- Hsieh, K., Patterson, A.S., Ferguson, B.S., Plaxco, K.W. and Soh, T.H. (2012) “Rapid, sensitive, and quantitative detection of pathogenic DNA at the point of care via microfluidic electrochemical quantitative loop-mediated isothermal amplification, MEQ-LAMP.” Angewandte, 20, 4896-4900
- Kang, D., Vallée-Bélisle, A., Prochetta, A., Plaxco, K.W. and Ricci, F. (2012) “Re-engineering electrochemical biosensors to narrow or extend their useful dynamic range.” Angewandte, 51, 6717-6721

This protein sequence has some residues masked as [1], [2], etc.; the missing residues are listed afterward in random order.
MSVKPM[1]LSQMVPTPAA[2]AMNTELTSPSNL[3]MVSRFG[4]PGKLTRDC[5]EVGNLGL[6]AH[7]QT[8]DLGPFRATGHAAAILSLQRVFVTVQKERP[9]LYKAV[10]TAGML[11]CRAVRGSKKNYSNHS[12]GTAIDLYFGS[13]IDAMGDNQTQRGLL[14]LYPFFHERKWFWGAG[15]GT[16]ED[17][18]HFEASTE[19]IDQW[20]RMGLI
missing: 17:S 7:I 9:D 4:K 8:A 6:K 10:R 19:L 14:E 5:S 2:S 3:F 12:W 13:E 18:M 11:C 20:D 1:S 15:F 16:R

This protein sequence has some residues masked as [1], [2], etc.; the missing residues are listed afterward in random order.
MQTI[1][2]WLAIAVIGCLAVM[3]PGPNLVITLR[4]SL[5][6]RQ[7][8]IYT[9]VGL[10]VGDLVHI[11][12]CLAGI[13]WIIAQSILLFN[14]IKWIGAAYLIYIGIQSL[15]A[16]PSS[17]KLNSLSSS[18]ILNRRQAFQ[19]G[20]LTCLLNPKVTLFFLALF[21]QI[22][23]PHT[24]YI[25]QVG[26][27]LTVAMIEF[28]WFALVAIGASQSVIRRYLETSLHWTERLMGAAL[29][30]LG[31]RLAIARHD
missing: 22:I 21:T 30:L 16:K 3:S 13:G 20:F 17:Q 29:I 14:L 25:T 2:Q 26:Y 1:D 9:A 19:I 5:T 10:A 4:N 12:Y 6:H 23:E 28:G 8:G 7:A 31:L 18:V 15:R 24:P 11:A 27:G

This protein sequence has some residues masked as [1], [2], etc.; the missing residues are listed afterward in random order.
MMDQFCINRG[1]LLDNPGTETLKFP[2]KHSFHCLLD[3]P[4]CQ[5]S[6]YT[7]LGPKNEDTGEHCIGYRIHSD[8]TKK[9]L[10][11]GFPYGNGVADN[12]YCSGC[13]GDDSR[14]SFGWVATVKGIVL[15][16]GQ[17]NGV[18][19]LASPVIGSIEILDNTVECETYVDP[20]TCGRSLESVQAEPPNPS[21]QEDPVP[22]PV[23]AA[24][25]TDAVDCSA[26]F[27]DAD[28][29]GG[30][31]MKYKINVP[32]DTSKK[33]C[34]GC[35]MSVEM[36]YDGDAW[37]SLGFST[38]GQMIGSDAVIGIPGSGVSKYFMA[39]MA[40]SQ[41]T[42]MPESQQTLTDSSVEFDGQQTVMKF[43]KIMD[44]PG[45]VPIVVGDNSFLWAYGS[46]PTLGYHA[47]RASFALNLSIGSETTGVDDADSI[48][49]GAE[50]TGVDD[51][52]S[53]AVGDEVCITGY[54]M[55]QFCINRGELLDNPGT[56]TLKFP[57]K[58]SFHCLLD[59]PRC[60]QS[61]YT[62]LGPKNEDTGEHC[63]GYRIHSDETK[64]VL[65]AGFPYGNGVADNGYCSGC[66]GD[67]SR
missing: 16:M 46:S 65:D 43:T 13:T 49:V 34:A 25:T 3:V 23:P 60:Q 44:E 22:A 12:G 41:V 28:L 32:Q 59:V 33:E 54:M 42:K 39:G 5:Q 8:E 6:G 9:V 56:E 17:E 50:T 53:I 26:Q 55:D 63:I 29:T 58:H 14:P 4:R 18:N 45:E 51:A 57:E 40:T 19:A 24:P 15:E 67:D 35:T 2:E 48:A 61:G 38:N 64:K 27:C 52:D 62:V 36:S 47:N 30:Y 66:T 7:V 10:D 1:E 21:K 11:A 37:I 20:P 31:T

- Vallée-Bélisle, A., Ricci, F., Uzawa, T., Xia, F. and Plaxco, K.W. (2012) “Bio-electrochemical switches for the quantitative detection of antibodies directly in whole blood.” J. Am. Chem. Soc., 134,15197-15200
- Ricci, F., Vallée-Bélisle, A., Prchetta, A. and Plaxco, K.W. (2012) “The rational design of allosteric inhibitors and activators using the population-shift model: in vitro validation and application to an artificial biosensor.” J. Am. Chem. Soc., 134,15177-15180
- Porchetta, A., Vallée-Bélisle, A., Plaxco, K.W. and Ricci, F. (2012) “Using distal site mutations and allosteric inhibition to tune, extend and narrow the useful dynamic range of aptamer-based sensors.” J. Am. Chem. Soc.,In press.